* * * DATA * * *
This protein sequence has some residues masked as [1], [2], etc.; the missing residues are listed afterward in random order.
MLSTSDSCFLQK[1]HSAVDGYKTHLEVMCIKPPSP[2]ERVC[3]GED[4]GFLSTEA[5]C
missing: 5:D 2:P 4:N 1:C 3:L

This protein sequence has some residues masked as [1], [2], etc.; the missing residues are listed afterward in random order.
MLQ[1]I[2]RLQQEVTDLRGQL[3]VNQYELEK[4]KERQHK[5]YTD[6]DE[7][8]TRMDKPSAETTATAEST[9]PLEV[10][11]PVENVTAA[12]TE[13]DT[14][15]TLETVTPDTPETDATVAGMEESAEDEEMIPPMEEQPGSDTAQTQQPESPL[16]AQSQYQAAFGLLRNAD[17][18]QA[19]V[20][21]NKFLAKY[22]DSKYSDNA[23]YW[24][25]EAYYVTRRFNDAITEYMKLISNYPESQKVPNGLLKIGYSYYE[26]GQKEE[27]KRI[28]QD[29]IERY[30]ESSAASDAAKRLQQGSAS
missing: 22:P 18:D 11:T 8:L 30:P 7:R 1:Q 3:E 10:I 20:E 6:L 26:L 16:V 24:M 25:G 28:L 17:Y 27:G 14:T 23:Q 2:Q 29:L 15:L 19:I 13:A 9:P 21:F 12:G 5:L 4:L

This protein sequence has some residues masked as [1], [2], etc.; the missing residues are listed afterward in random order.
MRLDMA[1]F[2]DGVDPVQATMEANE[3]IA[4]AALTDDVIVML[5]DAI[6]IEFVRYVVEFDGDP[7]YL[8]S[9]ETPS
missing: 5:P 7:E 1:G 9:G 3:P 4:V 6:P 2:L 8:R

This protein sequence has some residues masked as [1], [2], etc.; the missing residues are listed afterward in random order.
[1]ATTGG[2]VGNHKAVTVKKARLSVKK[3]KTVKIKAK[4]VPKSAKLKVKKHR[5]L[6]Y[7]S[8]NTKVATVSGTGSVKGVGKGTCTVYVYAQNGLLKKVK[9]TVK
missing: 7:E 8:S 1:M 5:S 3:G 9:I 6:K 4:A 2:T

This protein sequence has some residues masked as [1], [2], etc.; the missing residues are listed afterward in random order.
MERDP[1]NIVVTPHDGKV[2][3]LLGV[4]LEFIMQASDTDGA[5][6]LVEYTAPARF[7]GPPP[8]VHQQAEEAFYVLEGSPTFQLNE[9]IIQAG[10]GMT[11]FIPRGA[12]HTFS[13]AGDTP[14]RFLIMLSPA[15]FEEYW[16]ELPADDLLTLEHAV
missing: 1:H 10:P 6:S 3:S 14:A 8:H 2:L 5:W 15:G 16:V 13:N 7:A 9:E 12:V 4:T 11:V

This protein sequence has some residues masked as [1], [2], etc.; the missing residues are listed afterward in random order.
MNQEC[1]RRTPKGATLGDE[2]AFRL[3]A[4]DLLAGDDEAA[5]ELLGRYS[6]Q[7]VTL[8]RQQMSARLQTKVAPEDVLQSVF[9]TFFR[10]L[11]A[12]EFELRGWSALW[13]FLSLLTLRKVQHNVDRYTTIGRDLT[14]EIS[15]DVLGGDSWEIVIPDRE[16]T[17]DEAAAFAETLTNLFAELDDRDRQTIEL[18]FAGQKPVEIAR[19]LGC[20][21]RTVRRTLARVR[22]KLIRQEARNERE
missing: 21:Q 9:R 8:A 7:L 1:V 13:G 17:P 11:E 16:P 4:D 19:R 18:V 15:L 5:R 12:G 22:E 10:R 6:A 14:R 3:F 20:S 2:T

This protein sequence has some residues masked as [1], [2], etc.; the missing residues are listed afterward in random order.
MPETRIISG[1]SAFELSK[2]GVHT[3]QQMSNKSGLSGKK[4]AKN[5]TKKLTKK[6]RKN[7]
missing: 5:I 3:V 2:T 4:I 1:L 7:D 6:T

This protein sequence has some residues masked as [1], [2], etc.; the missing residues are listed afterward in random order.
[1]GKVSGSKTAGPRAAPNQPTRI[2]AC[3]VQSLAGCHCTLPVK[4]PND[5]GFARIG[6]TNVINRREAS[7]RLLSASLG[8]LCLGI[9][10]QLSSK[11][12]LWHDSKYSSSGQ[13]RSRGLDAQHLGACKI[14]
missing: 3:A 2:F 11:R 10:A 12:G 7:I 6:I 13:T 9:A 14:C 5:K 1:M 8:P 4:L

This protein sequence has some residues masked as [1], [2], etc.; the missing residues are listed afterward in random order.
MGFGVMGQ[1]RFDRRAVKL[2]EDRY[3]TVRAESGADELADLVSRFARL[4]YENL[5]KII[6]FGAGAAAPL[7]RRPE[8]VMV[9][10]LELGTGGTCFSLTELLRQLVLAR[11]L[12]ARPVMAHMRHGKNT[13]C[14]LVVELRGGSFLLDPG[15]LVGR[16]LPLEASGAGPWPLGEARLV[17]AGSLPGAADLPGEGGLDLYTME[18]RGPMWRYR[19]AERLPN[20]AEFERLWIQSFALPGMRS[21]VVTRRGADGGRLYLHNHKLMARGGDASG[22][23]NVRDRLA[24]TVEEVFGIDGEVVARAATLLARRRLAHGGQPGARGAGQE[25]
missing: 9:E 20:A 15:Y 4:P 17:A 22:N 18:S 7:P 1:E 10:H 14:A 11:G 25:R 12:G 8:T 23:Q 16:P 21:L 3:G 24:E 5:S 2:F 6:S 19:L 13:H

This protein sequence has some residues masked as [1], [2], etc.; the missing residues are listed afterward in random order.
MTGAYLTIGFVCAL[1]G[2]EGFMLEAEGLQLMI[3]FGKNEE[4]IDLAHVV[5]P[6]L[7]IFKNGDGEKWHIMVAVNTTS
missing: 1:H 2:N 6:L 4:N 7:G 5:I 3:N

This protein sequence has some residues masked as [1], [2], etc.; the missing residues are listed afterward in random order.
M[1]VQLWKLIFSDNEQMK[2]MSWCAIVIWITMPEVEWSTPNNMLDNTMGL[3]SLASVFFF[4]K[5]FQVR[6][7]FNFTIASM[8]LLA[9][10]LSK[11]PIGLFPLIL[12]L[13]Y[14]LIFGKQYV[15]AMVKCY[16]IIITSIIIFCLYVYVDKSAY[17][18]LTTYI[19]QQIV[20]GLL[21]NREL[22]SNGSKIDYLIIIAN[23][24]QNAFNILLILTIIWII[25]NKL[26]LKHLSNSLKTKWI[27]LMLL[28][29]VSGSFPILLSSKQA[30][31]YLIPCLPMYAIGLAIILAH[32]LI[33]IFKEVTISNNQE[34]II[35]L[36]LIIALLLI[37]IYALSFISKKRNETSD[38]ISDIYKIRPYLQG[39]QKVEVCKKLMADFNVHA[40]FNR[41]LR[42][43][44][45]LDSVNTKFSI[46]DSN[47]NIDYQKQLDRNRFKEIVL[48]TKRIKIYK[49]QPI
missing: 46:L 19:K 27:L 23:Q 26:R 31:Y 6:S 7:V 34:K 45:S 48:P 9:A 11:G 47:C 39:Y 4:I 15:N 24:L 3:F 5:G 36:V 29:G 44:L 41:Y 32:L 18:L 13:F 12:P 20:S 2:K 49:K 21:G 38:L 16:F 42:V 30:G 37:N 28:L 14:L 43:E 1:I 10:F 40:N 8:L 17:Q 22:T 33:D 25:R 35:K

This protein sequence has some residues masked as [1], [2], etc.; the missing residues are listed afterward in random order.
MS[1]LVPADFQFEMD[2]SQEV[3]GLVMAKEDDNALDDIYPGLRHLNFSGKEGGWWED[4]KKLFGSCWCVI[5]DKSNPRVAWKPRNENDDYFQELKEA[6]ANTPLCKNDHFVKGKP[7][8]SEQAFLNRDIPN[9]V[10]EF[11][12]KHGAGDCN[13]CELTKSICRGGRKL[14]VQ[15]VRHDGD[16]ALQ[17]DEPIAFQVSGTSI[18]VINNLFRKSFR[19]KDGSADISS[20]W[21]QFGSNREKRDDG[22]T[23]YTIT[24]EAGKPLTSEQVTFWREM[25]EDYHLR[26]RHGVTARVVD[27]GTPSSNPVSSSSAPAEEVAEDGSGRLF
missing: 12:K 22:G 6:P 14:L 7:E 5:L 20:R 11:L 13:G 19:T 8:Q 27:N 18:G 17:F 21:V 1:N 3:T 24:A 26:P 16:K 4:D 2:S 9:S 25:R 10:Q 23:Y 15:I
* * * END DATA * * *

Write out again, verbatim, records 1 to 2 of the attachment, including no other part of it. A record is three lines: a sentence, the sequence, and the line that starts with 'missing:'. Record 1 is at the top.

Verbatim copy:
This protein sequence has some residues masked as [1], [2], etc.; the missing residues are listed afterward in random order.
MLSTSDSCFLQK[1]HSAVDGYKTHLEVMCIKPPSP[2]ERVC[3]GED[4]GFLSTEA[5]C
missing: 5:D 2:P 4:N 1:C 3:L

This protein sequence has some residues masked as [1], [2], etc.; the missing residues are listed afterward in random order.
MLQ[1]I[2]RLQQEVTDLRGQL[3]VNQYELEK[4]KERQHK[5]YTD[6]DE[7][8]TRMDKPSAETTATAEST[9]PLEV[10][11]PVENVTAA[12]TE[13]DT[14][15]TLETVTPDTPETDATVAGMEESAEDEEMIPPMEEQPGSDTAQTQQPESPL[16]AQSQYQAAFGLLRNAD[17][18]QA[19]V[20][21]NKFLAKY[22]DSKYSDNA[23]YW[24][25]EAYYVTRRFNDAITEYMKLISNYPESQKVPNGLLKIGYSYYE[26]GQKEE[27]KRI[28]QD[29]IERY[30]ESSAASDAAKRLQQGSAS
missing: 22:P 18:D 11:T 8:L 30:P 7:R 1:Q 3:E 10:I 20:E 6:L 26:L 16:V 24:M 25:G 28:L 17:Y 27:G 14:T 23:Q 2:Q 29:L 15:L 19:I 13:A 9:P 21:F 12:G 5:L 4:L